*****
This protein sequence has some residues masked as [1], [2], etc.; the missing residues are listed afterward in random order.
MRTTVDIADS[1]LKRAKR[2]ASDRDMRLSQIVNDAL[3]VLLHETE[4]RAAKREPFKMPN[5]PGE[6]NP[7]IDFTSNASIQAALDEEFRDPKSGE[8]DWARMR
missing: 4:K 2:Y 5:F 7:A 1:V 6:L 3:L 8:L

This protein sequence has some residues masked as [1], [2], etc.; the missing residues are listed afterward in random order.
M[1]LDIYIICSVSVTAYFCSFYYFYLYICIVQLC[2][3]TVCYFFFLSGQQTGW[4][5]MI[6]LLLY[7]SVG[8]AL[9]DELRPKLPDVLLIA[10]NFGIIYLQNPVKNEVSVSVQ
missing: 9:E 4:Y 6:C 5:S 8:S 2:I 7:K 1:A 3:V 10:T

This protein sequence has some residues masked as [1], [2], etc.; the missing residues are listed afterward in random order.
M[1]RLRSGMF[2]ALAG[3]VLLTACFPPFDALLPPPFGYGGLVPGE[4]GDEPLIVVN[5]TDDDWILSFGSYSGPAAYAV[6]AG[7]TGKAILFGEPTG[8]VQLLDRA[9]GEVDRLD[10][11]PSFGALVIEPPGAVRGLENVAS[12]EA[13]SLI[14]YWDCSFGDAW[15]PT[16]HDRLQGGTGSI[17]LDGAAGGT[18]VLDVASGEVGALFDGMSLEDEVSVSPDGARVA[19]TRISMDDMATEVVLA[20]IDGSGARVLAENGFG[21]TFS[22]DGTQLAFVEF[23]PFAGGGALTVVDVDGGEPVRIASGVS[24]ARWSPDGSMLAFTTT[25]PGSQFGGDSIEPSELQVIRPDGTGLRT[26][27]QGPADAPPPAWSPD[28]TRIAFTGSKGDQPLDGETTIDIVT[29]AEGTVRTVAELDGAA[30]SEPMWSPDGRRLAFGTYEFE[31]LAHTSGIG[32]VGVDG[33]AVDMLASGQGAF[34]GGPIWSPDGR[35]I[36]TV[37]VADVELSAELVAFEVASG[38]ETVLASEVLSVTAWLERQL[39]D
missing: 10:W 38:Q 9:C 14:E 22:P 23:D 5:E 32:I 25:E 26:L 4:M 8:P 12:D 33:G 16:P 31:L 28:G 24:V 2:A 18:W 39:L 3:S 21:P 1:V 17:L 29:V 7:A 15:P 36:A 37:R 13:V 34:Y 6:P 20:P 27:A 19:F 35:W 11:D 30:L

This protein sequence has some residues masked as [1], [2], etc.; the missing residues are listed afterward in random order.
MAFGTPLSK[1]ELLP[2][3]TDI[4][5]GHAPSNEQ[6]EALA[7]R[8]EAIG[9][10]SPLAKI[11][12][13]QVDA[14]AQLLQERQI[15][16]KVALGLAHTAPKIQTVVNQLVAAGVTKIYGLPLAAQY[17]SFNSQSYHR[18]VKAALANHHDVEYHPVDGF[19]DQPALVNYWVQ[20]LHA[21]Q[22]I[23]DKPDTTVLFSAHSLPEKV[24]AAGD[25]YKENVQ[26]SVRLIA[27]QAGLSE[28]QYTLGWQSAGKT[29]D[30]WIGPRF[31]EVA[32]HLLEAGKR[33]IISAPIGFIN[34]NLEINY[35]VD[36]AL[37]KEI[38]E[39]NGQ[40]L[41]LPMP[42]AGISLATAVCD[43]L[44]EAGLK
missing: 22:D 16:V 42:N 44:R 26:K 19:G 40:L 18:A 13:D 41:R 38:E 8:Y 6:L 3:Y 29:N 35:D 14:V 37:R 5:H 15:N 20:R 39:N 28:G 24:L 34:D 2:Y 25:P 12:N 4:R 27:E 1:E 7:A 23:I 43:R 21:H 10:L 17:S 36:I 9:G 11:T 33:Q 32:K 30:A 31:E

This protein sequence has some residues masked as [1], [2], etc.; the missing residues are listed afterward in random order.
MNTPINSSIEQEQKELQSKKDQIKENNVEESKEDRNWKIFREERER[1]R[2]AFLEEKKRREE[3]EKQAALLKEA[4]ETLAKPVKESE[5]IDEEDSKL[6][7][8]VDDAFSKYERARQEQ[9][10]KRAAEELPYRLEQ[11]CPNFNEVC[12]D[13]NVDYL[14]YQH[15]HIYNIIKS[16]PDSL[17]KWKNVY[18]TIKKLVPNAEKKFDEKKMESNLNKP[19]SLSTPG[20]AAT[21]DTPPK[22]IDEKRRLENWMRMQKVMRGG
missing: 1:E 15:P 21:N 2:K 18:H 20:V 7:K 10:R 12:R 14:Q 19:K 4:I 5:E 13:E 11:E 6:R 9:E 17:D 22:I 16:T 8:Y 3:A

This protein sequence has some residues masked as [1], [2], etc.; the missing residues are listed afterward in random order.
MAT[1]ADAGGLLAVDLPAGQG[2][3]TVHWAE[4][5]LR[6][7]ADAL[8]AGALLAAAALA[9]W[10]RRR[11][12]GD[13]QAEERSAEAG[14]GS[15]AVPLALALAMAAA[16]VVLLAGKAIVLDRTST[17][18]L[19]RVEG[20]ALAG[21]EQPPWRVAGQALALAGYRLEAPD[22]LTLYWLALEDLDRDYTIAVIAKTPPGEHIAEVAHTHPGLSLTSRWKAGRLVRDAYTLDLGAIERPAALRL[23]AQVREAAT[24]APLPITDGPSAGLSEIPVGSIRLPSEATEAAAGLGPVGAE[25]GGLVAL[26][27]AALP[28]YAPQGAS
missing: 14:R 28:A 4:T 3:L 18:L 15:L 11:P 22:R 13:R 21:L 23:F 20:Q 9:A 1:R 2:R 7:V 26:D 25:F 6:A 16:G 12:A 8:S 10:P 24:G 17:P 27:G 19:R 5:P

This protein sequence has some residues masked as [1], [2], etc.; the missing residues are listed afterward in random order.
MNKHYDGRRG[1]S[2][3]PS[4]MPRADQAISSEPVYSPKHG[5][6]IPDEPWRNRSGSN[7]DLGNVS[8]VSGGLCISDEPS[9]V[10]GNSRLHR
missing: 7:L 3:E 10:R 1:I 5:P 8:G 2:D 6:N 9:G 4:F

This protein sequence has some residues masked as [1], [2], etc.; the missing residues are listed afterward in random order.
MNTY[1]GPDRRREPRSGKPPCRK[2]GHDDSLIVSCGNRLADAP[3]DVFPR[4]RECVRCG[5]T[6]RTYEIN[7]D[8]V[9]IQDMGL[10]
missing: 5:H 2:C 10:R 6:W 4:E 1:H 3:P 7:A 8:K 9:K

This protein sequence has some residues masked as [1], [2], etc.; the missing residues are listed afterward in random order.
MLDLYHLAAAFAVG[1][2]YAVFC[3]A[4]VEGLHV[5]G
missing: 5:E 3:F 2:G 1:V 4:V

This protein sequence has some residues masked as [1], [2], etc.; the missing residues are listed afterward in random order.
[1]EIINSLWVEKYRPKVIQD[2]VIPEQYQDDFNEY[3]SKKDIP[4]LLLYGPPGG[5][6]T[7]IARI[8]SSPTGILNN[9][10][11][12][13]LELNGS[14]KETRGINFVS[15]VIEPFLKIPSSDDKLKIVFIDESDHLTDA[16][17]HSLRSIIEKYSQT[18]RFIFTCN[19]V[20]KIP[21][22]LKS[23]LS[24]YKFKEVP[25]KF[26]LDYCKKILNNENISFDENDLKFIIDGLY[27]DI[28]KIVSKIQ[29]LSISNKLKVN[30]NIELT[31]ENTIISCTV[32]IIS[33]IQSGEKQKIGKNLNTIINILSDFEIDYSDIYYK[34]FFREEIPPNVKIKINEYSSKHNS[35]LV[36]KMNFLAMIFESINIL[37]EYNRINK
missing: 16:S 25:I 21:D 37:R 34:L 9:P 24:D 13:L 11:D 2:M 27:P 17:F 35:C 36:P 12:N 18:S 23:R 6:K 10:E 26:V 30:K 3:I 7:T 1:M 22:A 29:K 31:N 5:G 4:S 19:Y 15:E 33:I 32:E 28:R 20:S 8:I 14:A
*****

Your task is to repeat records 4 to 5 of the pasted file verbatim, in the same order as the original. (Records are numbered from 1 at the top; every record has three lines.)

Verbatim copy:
This protein sequence has some residues masked as [1], [2], etc.; the missing residues are listed afterward in random order.
MAFGTPLSK[1]ELLP[2][3]TDI[4][5]GHAPSNEQ[6]EALA[7]R[8]EAIG[9][10]SPLAKI[11][12][13]QVDA[14]AQLLQERQI[15][16]KVALGLAHTAPKIQTVVNQLVAAGVTKIYGLPLAAQY[17]SFNSQSYHR[18]VKAALANHHDVEYHPVDGF[19]DQPALVNYWVQ[20]LHA[21]Q[22]I[23]DKPDTTVLFSAHSLPEKV[24]AAGD[25]YKENVQ[26]SVRLIA[27]QAGLSE[28]QYTLGWQSAGKT[29]D[30]WIGPRF[31]EVA[32]HLLEAGKR[33]IISAPIGFIN[34]NLEINY[35]VD[36]AL[37]KEI[38]E[39]NGQ[40]L[41]LPMP[42]AGISLATAVCD[43]L[44]EAGLK
missing: 22:D 16:V 42:N 44:R 26:K 19:G 40:L 18:A 13:D 41:R 38:E 8:Y 6:L 3:Y 29:N 35:D 14:V 37:R 5:H 15:N 20:R 39:N 28:G 24:L 34:D 2:Y 25:P 12:N 4:R 27:E 1:E 7:A 23:I 43:R 21:H 10:L 17:S 36:I 9:G 11:T 33:Q 32:K 30:A 31:E

This protein sequence has some residues masked as [1], [2], etc.; the missing residues are listed afterward in random order.
MNTPINSSIEQEQKELQSKKDQIKENNVEESKEDRNWKIFREERER[1]R[2]AFLEEKKRREE[3]EKQAALLKEA[4]ETLAKPVKESE[5]IDEEDSKL[6][7][8]VDDAFSKYERARQEQ[9][10]KRAAEELPYRLEQ[11]CPNFNEVC[12]D[13]NVDYL[14]YQH[15]HIYNIIKS[16]PDSL[17]KWKNVY[18]TIKKLVPNAEKKFDEKKMESNLNKP[19]SLSTPG[20]AAT[21]DTPPK[22]IDEKRRLENWMRMQKVMRGG
missing: 1:E 15:P 21:N 2:K 18:H 20:V 7:K 10:R 12:R 14:Q 19:K 4:I 5:E 13:E 11:E 6:R 9:E 17:D 22:I 16:T 8:Y 3:A